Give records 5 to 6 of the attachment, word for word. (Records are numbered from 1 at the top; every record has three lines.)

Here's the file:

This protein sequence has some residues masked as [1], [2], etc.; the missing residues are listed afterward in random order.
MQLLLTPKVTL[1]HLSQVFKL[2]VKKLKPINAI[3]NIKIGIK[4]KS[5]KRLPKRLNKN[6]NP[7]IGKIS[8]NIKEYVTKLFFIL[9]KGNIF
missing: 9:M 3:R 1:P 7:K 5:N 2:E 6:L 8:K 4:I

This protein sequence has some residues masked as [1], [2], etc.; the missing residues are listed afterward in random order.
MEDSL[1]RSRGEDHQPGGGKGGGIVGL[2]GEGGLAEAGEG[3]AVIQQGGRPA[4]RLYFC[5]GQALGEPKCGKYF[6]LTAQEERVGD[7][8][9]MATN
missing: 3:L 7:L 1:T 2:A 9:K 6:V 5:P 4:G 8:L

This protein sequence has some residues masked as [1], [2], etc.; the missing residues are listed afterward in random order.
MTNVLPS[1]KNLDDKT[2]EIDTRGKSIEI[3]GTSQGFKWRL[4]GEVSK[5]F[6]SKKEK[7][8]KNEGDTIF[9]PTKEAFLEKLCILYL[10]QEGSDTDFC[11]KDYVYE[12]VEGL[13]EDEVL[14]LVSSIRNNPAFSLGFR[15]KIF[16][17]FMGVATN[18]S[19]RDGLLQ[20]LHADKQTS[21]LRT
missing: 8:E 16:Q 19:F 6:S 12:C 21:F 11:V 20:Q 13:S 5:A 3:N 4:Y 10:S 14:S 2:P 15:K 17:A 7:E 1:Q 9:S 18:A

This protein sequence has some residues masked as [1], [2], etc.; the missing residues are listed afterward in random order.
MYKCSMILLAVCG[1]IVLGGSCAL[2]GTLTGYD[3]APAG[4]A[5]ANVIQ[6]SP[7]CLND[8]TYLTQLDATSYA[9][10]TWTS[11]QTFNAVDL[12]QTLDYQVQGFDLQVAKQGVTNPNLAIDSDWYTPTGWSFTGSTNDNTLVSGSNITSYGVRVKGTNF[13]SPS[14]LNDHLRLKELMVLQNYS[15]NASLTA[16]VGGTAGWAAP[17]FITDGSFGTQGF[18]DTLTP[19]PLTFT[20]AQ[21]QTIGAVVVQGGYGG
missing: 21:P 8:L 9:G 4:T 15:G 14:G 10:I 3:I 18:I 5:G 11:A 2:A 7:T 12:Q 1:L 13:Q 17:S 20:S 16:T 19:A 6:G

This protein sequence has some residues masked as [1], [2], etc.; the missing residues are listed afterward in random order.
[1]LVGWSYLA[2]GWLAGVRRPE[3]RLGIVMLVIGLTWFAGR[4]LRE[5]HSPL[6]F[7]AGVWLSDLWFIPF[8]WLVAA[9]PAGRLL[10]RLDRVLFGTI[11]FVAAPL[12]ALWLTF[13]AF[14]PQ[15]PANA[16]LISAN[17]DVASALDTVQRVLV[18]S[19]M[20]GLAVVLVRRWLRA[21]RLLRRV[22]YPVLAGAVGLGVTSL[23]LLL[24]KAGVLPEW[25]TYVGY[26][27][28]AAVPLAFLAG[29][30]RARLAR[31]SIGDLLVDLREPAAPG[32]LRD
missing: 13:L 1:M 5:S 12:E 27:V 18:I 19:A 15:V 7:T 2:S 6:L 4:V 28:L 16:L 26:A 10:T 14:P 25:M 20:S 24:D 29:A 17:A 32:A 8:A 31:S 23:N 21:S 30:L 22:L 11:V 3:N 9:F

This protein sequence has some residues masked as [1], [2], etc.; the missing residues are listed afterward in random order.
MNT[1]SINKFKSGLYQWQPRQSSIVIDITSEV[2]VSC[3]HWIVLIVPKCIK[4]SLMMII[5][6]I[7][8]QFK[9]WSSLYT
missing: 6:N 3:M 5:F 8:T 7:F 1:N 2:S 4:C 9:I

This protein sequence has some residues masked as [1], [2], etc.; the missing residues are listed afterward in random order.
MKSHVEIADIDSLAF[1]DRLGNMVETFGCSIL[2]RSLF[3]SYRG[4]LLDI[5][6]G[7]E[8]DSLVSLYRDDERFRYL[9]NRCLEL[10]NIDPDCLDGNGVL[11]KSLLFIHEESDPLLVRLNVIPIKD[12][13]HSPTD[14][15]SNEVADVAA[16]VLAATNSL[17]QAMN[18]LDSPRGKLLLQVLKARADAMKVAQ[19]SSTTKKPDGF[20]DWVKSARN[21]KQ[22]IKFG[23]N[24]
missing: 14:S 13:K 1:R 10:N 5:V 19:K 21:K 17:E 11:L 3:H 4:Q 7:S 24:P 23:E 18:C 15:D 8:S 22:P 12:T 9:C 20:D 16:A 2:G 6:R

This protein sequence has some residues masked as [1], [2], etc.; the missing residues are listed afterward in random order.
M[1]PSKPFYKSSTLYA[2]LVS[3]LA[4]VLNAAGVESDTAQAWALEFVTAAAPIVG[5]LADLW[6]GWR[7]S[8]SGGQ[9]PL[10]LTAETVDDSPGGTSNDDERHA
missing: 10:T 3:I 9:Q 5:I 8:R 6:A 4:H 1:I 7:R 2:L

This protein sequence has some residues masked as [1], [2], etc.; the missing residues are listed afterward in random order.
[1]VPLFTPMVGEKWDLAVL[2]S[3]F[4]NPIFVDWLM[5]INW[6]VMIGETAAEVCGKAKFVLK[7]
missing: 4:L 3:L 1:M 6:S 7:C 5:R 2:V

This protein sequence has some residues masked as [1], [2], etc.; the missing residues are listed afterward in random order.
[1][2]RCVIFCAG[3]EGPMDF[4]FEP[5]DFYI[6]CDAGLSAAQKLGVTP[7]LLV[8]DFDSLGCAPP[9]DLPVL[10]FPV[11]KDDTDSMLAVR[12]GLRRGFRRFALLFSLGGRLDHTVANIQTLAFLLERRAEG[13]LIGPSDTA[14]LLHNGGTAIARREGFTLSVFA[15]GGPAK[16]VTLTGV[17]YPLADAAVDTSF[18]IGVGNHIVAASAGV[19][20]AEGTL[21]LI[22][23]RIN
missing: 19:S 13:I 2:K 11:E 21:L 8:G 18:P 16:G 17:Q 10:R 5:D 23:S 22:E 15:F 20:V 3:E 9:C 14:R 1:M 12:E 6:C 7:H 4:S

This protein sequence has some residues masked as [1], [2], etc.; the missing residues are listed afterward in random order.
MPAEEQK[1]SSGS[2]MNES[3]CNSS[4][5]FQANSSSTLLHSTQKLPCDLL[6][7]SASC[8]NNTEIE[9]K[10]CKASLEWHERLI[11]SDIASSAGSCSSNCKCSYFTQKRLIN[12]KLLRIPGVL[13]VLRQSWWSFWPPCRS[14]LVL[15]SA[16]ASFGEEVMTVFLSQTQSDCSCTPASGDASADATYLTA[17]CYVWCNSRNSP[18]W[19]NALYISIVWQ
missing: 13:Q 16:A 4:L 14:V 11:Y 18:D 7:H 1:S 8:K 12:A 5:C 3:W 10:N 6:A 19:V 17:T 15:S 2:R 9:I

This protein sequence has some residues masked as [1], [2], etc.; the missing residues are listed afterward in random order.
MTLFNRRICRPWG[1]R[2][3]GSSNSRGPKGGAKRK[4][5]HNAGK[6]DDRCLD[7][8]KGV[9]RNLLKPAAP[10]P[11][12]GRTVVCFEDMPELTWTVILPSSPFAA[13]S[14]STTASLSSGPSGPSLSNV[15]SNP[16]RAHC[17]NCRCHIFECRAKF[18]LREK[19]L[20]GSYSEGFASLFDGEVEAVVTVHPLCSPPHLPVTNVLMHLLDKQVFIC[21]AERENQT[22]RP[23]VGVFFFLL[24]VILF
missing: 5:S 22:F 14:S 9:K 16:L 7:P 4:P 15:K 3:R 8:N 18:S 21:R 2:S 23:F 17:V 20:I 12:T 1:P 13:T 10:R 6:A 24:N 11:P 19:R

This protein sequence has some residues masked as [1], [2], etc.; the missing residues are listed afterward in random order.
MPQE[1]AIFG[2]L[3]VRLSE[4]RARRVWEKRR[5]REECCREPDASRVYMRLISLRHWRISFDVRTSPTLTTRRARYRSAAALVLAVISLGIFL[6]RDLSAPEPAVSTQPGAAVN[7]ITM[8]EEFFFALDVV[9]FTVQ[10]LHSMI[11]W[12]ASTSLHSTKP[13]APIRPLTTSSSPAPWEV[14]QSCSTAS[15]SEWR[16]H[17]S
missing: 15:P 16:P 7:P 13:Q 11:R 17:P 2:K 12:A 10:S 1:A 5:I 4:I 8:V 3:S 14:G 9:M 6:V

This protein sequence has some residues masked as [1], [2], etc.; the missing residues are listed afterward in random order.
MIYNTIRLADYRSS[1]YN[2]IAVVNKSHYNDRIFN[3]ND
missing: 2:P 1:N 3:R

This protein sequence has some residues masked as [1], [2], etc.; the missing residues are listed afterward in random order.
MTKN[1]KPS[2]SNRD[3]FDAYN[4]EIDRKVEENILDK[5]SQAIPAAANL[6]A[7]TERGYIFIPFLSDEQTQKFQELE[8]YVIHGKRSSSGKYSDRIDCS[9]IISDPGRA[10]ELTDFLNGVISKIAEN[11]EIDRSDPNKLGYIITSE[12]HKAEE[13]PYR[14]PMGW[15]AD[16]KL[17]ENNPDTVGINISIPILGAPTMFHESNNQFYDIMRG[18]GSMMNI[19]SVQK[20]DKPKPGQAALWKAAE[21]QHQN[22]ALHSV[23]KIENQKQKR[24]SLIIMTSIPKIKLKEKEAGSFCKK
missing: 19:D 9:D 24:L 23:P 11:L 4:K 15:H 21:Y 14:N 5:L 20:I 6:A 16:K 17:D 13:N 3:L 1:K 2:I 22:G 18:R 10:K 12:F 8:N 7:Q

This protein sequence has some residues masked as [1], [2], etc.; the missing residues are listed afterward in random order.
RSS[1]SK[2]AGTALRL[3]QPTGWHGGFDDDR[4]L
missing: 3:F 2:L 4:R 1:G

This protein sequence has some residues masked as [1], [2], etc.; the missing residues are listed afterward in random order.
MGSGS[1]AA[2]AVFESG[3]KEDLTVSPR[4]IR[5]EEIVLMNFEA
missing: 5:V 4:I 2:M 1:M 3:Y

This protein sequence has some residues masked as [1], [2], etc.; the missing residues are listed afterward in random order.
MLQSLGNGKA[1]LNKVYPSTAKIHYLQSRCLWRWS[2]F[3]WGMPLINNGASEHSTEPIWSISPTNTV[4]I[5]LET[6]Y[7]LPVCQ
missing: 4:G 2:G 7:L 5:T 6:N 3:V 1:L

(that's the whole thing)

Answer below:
This protein sequence has some residues masked as [1], [2], etc.; the missing residues are listed afterward in random order.
[1]LVGWSYLA[2]GWLAGVRRPE[3]RLGIVMLVIGLTWFAGR[4]LRE[5]HSPL[6]F[7]AGVWLSDLWFIPF[8]WLVAA[9]PAGRLL[10]RLDRVLFGTI[11]FVAAPL[12]ALWLTF[13]AF[14]PQ[15]PANA[16]LISAN[17]DVASALDTVQRVLV[18]S[19]M[20]GLAVVLVRRWLRA[21]RLLRRV[22]YPVLAGAVGLGVTSL[23]LLL[24]KAGVLPEW[25]TYVGY[26][27][28]AAVPLAFLAG[29][30]RARLAR[31]SIGDLLVDLREPAAPG[32]LRD
missing: 13:L 1:M 5:S 12:E 27:V 18:I 19:A 15:V 7:T 2:S 6:L 4:V 28:L 16:L 26:A 10:T 14:P 25:M 20:S 24:D 29:A 17:A 32:A 8:A 31:S 23:N 21:S 30:L 22:L 11:V 3:N 9:F

This protein sequence has some residues masked as [1], [2], etc.; the missing residues are listed afterward in random order.
MNT[1]SINKFKSGLYQWQPRQSSIVIDITSEV[2]VSC[3]HWIVLIVPKCIK[4]SLMMII[5][6]I[7][8]QFK[9]WSSLYT
missing: 6:N 3:M 5:F 8:T 7:F 1:N 2:S 4:C 9:I